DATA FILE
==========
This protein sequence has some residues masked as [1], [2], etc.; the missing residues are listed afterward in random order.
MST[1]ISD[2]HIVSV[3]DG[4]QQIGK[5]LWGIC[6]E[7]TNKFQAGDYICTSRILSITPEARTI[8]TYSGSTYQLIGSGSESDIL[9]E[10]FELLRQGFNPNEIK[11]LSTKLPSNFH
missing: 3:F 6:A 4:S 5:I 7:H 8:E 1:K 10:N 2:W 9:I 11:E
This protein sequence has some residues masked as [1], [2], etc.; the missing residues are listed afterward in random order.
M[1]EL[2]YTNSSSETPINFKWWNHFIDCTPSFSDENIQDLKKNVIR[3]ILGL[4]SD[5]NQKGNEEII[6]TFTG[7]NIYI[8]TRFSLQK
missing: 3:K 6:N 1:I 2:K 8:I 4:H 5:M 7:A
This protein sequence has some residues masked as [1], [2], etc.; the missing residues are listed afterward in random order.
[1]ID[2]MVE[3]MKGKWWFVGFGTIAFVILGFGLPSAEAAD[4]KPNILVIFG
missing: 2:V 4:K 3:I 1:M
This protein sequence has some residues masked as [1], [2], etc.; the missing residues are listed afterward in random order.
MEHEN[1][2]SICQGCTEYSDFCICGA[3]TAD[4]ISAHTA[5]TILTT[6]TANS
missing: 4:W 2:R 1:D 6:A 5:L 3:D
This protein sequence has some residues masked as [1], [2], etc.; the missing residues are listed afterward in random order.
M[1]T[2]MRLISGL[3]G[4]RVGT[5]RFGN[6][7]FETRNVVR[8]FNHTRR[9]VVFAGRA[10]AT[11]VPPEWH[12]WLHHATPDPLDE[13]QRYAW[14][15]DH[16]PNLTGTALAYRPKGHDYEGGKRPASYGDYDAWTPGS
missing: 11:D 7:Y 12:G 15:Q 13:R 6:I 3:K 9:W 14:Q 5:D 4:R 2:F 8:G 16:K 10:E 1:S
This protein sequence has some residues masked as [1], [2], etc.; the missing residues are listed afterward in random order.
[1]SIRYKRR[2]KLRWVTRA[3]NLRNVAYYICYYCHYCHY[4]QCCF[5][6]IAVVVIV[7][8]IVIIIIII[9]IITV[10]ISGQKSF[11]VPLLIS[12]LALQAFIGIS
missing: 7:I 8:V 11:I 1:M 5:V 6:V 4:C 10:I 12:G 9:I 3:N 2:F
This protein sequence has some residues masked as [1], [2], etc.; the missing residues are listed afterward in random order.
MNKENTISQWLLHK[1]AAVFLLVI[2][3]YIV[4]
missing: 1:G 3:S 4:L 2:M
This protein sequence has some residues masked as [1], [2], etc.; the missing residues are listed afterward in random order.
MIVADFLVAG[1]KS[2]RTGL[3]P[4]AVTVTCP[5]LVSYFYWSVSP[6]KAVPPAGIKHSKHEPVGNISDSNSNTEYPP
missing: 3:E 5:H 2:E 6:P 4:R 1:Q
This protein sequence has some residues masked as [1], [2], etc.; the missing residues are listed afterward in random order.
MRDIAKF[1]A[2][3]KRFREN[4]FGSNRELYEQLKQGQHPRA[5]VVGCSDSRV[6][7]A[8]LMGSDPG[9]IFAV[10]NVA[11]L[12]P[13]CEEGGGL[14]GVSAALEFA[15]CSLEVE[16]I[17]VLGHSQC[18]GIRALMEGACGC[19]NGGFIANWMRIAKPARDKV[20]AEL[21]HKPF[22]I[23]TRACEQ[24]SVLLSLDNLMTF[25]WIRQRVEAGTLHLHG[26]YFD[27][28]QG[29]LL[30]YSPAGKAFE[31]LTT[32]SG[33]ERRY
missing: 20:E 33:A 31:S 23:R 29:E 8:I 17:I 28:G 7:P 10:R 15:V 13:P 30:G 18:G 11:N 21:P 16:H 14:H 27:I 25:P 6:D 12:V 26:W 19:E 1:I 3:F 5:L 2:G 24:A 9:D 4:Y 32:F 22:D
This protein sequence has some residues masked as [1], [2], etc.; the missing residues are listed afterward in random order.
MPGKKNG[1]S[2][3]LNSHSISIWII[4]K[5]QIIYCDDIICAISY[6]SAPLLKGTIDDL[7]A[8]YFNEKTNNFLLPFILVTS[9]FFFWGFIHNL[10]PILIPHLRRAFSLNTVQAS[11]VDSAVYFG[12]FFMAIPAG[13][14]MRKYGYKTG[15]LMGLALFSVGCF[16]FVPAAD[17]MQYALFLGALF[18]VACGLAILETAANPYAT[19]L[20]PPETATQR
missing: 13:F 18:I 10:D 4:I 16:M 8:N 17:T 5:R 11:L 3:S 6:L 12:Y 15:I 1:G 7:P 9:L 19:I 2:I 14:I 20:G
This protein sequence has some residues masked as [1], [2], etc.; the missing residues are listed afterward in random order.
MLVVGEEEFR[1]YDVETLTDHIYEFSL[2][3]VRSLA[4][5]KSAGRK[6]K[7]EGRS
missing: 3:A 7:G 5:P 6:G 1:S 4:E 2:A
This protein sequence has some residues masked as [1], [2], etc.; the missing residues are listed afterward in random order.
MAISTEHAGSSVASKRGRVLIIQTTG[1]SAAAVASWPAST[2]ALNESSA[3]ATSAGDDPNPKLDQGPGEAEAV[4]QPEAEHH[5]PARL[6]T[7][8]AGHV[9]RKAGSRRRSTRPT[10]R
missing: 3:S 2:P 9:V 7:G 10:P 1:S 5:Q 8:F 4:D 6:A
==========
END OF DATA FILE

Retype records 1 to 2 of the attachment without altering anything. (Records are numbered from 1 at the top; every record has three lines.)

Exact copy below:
This protein sequence has some residues masked as [1], [2], etc.; the missing residues are listed afterward in random order.
MST[1]ISD[2]HIVSV[3]DG[4]QQIGK[5]LWGIC[6]E[7]TNKFQAGDYICTSRILSITPEARTI[8]TYSGSTYQLIGSGSESDIL[9]E[10]FELLRQGFNPNEIK[11]LSTKLPSNFH
missing: 3:F 6:A 4:S 5:I 7:H 8:E 1:K 10:N 2:W 9:I 11:E
This protein sequence has some residues masked as [1], [2], etc.; the missing residues are listed afterward in random order.
M[1]EL[2]YTNSSSETPINFKWWNHFIDCTPSFSDENIQDLKKNVIR[3]ILGL[4]SD[5]NQKGNEEII[6]TFTG[7]NIYI[8]TRFSLQK
missing: 3:K 6:N 1:I 2:K 8:I 4:H 5:M 7:A